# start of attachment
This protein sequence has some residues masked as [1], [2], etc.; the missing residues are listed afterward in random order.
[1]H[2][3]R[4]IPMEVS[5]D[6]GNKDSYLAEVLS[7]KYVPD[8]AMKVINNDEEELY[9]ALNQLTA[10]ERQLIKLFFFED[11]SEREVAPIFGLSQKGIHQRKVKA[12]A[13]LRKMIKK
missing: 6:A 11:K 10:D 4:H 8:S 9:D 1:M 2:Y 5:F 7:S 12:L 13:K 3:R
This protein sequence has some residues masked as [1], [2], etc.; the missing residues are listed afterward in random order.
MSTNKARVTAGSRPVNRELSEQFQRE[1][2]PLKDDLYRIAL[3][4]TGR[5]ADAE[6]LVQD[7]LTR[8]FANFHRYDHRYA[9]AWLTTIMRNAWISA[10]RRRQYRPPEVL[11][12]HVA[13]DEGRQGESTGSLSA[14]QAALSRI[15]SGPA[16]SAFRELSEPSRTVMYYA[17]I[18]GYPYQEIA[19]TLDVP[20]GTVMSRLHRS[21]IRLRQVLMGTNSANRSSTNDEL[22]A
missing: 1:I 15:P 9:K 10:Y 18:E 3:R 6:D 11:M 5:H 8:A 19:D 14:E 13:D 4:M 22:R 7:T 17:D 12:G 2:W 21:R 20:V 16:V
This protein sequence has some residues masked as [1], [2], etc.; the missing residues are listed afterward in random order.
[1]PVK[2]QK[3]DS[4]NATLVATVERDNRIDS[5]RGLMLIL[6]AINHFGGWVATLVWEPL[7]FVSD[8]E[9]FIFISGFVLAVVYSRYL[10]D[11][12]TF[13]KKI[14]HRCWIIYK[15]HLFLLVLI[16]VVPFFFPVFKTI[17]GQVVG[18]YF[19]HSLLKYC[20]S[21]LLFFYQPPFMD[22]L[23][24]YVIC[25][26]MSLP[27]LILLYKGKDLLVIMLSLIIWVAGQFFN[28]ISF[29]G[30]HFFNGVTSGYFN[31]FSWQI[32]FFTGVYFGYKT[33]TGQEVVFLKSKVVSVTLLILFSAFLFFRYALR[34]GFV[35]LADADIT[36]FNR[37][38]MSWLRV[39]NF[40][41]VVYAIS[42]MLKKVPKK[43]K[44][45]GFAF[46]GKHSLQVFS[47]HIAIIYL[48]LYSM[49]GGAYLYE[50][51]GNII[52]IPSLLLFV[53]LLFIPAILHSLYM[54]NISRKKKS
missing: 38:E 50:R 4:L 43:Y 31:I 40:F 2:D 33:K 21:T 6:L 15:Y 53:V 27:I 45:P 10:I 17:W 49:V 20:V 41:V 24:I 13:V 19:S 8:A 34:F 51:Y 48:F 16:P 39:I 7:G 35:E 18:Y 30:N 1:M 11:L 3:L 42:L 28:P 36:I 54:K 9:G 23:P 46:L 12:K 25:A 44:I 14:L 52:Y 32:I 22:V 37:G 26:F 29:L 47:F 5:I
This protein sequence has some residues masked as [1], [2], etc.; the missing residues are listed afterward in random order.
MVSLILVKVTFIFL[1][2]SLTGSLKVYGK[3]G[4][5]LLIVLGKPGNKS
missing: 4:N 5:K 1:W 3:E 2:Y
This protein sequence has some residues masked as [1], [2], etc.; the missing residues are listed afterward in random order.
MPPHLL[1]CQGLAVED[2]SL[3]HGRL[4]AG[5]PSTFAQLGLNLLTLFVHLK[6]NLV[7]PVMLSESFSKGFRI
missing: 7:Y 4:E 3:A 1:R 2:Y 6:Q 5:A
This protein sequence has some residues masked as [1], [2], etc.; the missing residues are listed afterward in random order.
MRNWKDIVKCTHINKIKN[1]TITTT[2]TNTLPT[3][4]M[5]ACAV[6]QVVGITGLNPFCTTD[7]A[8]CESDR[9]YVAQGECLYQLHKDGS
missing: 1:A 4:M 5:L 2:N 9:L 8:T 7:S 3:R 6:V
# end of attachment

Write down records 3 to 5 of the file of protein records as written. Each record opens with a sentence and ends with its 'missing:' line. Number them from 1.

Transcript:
This protein sequence has some residues masked as [1], [2], etc.; the missing residues are listed afterward in random order.
[1]PVK[2]QK[3]DS[4]NATLVATVERDNRIDS[5]RGLMLIL[6]AINHFGGWVATLVWEPL[7]FVSD[8]E[9]FIFISGFVLAVVYSRYL[10]D[11][12]TF[13]KKI[14]HRCWIIYK[15]HLFLLVLI[16]VVPFFFPVFKTI[17]GQVVG[18]YF[19]HSLLKYC[20]S[21]LLFFYQPPFMD[22]L[23][24]YVIC[25][26]MSLP[27]LILLYKGKDLLVIMLSLIIWVAGQFFN[28]ISF[29]G[30]HFFNGVTSGYFN[31]FSWQI[32]FFTGVYFGYKT[33]TGQEVVFLKSKVVSVTLLILFSAFLFFRYALR[34]GFV[35]LADADIT[36]FNR[37][38]MSWLRV[39]NF[40][41]VVYAIS[42]MLKKVPKK[43]K[44][45]GFAF[46]GKHSLQVFS[47]HIAIIYL[48]LYSM[49]GGAYLYE[50][51]GNII[52]IPSLLLFV[53]LLFIPAILHSLYM[54]NISRKKKS
missing: 38:E 50:R 4:L 43:Y 31:I 40:F 2:D 33:K 21:T 6:L 15:Y 53:V 27:I 45:P 10:I 17:W 49:V 20:V 41:V 24:I 13:V 19:S 8:A 34:F 51:Y 48:F 16:P 39:I 7:G 35:E 18:Y 30:N 1:M 11:L 3:L 42:L 28:P 36:I 54:K 9:G 23:P 46:L 12:K 25:A 44:I 14:L 52:Y 32:I 22:V 37:G 26:F 29:L 47:F 5:I
This protein sequence has some residues masked as [1], [2], etc.; the missing residues are listed afterward in random order.
MVSLILVKVTFIFL[1][2]SLTGSLKVYGK[3]G[4][5]LLIVLGKPGNKS
missing: 4:N 5:K 1:W 3:E 2:Y
This protein sequence has some residues masked as [1], [2], etc.; the missing residues are listed afterward in random order.
MPPHLL[1]CQGLAVED[2]SL[3]HGRL[4]AG[5]PSTFAQLGLNLLTLFVHLK[6]NLV[7]PVMLSESFSKGFRI
missing: 7:Y 4:E 3:A 1:R 2:Y 6:Q 5:A